Knowlege, Attitude and Practice of contraceptive methods by the female students of the Faculty of Medecine and Biomedical Sciences of The University of Yaounde I

Stéphanie Carine MEKOUONG MPIOUANG
Gynecology and Obstetric, The University of Yaoune I
June, 2013
 

Abstract

Abstract
Background
Unwanted pregnancy and unsafe abortion is a major public health problem in low-and-middle income countries. Female students constitute one risk group for unsafe abortions. It has been estimated that widespread use of contraceptive methods may significantly reduce the number of abortion-related morbidity and mortality. The purpose of this study was to evaluate the knowledge, attitude and practice of contraceptive methods by female students of the Faculty of Medicine and Biomedical Sciences of The University of Yaounde I.
Methods
A consecutive sample of 180 female students of the FMBS of The University of Yaounde I (Cameroon) was selected for the study. For this study, we choose three promotions namely: first, fourth and seventh years. Data was collected by a self-administered, anonymous and pre-tested questionnaire.
Results
The response rate was 72.6% (180/248). The means age of our study was 20, 7 ± 2,5years. The age range 20-24 years was represented at 55%. Most of the respondents were single 96%. The average age at menarche was 12, 6 ± 1, 3:9-16 years; 56, 1% of these participants were sexually active and the average age of first intercourse was 17, 8±2, 1 years. About 43, 5% of the respondents, who were sexually active, had begun sexual activity as early as between 12 to 16 years. 27 of the respondents had already been pregnant, seven of whom declared having had at least one child. 85, 2% of them declared having had abortion, 95, 7% of which were voluntary. Excellent knowledge on contraception showed an increasing trend from 28% among the first years, to 79% among fourth years and 100% among seventh years. A greater proportion of them had good attitude towards contraception because they took morning after pills following unprotected intercourse or consult a medical doctor or a pharmacist. Of the 101, there was a high percentage in those who said they will take the morning after pill if they will have unprotected sexual intercourse or will consult a medical doctor or pharmacist. 65, 3% of sexually active respondents, irregular used contraception method, while 34, 7% regular used contraception. The male condom was the most used contraceptive method 77% , followed by oral contraceptives 11%, and female condom 2%.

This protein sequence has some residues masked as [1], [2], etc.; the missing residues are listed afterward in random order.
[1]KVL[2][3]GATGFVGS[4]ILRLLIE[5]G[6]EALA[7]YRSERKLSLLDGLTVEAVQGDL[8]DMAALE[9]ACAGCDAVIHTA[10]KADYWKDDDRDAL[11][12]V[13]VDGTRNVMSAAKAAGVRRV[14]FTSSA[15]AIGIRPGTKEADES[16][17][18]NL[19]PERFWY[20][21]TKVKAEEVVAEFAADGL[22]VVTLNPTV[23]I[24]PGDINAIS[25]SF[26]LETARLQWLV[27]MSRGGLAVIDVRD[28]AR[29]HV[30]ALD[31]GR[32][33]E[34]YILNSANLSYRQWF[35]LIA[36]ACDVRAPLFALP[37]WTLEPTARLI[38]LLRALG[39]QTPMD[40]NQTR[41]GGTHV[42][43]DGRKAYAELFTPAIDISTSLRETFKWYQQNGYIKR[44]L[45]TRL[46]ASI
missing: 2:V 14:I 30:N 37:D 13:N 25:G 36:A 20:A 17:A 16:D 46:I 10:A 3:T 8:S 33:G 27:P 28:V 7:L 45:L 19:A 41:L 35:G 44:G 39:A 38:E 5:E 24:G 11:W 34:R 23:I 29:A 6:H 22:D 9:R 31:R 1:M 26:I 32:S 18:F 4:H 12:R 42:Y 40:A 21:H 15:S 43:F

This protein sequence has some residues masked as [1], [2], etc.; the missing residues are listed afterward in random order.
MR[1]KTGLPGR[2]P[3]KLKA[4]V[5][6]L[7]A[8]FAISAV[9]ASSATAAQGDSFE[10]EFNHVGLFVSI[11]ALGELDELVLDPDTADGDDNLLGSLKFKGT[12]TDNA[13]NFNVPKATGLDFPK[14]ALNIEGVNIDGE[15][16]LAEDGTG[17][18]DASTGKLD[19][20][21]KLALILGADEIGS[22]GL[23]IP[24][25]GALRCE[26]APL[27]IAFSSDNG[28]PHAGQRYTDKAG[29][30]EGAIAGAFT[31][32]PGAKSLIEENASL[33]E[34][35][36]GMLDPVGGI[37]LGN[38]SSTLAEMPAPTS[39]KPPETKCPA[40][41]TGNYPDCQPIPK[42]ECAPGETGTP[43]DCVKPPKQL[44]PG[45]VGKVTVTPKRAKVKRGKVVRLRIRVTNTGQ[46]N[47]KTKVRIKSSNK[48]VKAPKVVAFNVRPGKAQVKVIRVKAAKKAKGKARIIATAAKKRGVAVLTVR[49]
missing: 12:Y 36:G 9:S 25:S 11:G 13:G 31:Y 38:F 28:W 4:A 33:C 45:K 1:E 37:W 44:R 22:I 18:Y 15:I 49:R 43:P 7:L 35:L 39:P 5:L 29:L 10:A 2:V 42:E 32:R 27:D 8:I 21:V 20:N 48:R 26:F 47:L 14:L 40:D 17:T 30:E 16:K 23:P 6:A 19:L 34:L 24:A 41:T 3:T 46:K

Conclusion
The first year students had poor knowledge of contraception compared to students in the other classes (fourth and seventh years). Students who used the morning after pills or consulted the medical doctor or pharmacist after unprotected sexual intercourse had a positive attitude towards contraception. The male condom was the most widely used method among the students.


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